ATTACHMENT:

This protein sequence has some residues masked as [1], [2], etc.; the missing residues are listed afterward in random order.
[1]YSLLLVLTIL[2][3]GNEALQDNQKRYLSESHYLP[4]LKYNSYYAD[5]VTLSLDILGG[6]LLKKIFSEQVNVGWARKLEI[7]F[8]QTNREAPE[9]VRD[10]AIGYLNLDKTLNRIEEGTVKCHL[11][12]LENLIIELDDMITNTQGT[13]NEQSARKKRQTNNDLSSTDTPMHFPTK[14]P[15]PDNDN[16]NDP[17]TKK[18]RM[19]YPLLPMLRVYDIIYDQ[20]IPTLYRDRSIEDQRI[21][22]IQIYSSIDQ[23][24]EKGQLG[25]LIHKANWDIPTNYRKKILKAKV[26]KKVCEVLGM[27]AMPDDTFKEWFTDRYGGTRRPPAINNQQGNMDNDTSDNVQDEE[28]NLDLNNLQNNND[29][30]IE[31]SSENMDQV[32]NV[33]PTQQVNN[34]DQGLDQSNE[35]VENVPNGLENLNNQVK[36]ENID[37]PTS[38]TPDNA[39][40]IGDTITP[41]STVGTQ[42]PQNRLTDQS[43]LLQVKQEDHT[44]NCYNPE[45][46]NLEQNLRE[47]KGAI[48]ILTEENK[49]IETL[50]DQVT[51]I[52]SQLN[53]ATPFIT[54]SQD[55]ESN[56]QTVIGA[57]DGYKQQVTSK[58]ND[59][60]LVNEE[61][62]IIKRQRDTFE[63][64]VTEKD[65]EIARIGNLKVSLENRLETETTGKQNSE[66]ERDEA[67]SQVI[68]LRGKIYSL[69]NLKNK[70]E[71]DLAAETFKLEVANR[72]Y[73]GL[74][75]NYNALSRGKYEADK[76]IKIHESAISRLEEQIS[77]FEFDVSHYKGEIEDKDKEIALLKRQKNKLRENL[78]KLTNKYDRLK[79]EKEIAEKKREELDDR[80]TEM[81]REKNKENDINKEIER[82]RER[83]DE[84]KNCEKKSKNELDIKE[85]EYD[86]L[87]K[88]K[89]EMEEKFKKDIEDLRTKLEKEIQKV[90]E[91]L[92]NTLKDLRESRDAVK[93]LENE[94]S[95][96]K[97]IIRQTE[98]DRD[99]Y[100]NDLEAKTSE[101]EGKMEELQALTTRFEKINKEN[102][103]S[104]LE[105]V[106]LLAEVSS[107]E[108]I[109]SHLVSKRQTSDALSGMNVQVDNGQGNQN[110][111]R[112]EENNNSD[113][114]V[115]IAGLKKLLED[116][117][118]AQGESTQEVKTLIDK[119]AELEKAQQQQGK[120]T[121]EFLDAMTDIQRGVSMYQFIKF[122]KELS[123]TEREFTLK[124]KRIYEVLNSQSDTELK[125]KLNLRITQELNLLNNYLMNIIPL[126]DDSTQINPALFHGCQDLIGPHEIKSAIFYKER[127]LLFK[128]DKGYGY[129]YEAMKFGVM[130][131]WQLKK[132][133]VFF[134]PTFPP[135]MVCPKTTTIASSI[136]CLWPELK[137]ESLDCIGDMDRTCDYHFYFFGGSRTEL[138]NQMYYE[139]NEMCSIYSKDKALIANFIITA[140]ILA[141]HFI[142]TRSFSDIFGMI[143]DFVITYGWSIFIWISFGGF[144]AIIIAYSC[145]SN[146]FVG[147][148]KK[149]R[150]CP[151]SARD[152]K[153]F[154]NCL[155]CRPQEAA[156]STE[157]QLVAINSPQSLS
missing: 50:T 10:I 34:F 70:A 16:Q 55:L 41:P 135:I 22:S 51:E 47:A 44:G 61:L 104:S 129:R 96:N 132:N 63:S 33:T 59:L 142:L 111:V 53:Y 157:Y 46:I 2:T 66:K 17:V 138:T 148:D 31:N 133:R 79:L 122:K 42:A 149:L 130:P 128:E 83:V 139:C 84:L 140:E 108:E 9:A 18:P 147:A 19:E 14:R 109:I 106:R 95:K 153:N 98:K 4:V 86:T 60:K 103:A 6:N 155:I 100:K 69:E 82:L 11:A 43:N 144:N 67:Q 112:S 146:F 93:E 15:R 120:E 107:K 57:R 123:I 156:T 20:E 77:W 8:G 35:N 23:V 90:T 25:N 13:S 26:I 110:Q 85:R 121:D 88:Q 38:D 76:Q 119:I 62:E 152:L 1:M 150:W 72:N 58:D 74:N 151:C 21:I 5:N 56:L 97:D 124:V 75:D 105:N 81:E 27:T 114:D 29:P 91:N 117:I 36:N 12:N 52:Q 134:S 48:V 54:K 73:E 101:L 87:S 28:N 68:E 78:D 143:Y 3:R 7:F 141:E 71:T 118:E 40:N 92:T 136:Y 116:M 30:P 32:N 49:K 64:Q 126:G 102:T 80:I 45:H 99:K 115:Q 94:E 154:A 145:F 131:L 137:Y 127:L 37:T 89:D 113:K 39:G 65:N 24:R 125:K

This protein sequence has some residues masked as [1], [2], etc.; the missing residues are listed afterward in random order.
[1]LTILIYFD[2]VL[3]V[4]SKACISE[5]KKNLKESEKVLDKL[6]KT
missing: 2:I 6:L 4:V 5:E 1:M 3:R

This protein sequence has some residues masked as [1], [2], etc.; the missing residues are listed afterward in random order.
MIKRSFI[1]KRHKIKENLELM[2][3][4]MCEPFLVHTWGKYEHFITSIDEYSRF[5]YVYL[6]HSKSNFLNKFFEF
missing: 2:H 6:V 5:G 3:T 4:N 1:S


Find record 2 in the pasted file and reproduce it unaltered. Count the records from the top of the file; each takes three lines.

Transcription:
This protein sequence has some residues masked as [1], [2], etc.; the missing residues are listed afterward in random order.
[1]LTILIYFD[2]VL[3]V[4]SKACISE[5]KKNLKESEKVLDKL[6]KT
missing: 2:I 6:L 4:V 5:E 1:M 3:R